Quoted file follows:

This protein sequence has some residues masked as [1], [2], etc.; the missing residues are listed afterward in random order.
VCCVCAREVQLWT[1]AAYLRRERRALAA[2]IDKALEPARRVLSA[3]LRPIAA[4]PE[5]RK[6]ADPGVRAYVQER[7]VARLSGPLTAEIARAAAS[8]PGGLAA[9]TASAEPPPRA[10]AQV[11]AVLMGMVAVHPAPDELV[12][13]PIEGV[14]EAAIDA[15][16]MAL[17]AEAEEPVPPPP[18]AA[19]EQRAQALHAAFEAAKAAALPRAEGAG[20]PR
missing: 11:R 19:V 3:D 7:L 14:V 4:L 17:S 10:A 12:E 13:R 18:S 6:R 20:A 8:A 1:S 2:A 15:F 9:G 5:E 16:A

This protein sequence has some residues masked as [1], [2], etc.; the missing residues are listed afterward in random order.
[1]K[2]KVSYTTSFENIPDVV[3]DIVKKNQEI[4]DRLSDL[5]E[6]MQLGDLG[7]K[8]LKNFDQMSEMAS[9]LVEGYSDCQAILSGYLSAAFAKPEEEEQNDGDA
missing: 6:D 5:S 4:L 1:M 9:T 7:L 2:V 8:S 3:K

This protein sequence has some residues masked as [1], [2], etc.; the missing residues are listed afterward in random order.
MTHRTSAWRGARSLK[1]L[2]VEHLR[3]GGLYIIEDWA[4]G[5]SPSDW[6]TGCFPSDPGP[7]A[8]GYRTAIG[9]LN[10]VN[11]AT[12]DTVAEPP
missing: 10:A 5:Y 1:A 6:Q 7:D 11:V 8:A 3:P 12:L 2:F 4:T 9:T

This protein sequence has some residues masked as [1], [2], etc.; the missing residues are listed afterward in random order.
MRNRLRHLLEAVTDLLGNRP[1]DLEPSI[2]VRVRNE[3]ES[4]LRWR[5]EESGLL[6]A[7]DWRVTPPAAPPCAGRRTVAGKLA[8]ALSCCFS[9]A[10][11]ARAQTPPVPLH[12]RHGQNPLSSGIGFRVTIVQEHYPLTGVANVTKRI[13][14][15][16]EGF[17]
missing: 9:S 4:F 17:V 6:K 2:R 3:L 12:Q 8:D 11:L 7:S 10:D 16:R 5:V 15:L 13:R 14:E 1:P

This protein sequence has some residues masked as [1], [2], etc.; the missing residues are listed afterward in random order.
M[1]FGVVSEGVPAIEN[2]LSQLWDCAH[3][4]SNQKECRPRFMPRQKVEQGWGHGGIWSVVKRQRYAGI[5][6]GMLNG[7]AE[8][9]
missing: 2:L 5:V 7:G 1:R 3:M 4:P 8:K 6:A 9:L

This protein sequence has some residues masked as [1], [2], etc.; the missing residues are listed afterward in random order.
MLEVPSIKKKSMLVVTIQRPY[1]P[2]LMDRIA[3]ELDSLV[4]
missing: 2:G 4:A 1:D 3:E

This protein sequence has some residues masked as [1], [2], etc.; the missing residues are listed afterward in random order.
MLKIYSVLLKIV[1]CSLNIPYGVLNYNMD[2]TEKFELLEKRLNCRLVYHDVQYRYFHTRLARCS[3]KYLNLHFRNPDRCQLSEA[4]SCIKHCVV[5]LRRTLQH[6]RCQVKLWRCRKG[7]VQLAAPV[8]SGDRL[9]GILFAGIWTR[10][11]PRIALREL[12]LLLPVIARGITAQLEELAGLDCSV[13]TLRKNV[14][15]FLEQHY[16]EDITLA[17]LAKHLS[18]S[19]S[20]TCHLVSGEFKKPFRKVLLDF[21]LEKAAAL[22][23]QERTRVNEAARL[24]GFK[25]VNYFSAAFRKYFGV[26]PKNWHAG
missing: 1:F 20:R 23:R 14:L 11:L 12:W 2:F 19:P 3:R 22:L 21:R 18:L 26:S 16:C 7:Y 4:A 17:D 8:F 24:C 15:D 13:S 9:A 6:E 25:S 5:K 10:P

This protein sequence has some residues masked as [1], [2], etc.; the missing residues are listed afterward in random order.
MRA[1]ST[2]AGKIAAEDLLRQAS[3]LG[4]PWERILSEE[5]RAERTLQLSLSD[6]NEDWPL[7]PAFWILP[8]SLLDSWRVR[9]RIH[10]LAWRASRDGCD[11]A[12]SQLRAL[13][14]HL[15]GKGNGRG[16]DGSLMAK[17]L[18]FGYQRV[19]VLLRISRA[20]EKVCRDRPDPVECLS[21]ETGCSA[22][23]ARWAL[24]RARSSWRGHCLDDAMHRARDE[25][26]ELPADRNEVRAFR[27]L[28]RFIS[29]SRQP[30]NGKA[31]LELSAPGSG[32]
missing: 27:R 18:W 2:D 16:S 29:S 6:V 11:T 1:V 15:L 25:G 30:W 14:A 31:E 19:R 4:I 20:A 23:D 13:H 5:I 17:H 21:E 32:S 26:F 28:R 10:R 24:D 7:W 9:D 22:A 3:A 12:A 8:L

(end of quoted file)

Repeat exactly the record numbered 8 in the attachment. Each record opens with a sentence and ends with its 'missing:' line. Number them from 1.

This protein sequence has some residues masked as [1], [2], etc.; the missing residues are listed afterward in random order.
MRA[1]ST[2]AGKIAAEDLLRQAS[3]LG[4]PWERILSEE[5]RAERTLQLSLSD[6]NEDWPL[7]PAFWILP[8]SLLDSWRVR[9]RIH[10]LAWRASRDGCD[11]A[12]SQLRAL[13][14]HL[15]GKGNGRG[16]DGSLMAK[17]L[18]FGYQRV[19]VLLRISRA[20]EKVCRDRPDPVECLS[21]ETGCSA[22][23]ARWAL[24]RARSSWRGHCLDDAMHRARDE[25][26]ELPADRNEVRAFR[27]L[28]RFIS[29]SRQP[30]NGKA[31]LELSAPGSG[32]
missing: 27:R 18:W 2:D 16:S 29:S 6:V 11:T 1:V 15:L 25:G 30:W 14:A 31:E 19:R 4:I 20:A 23:D 13:H 5:I 17:H 21:E 32:S 26:F 28:R 10:R 24:D 7:W 9:D 22:A 3:A 12:A 8:L